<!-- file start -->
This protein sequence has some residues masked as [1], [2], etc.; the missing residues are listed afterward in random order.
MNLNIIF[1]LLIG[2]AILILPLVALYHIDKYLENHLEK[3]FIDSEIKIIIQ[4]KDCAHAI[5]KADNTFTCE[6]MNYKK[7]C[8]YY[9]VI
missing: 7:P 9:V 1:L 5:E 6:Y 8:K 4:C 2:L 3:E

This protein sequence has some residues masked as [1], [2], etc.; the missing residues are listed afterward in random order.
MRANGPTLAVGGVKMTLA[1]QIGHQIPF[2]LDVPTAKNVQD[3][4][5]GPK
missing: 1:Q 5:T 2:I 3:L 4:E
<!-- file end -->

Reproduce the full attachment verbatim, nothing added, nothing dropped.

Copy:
This protein sequence has some residues masked as [1], [2], etc.; the missing residues are listed afterward in random order.
MNLNIIF[1]LLIG[2]AILILPLVALYHIDKYLENHLEK[3]FIDSEIKIIIQ[4]KDCAHAI[5]KADNTFTCE[6]MNYKK[7]C[8]YY[9]VI
missing: 7:P 9:V 1:L 5:E 6:Y 8:K 4:C 2:L 3:E

This protein sequence has some residues masked as [1], [2], etc.; the missing residues are listed afterward in random order.
MRANGPTLAVGGVKMTLA[1]QIGHQIPF[2]LDVPTAKNVQD[3][4][5]GPK
missing: 1:Q 5:T 2:I 3:L 4:E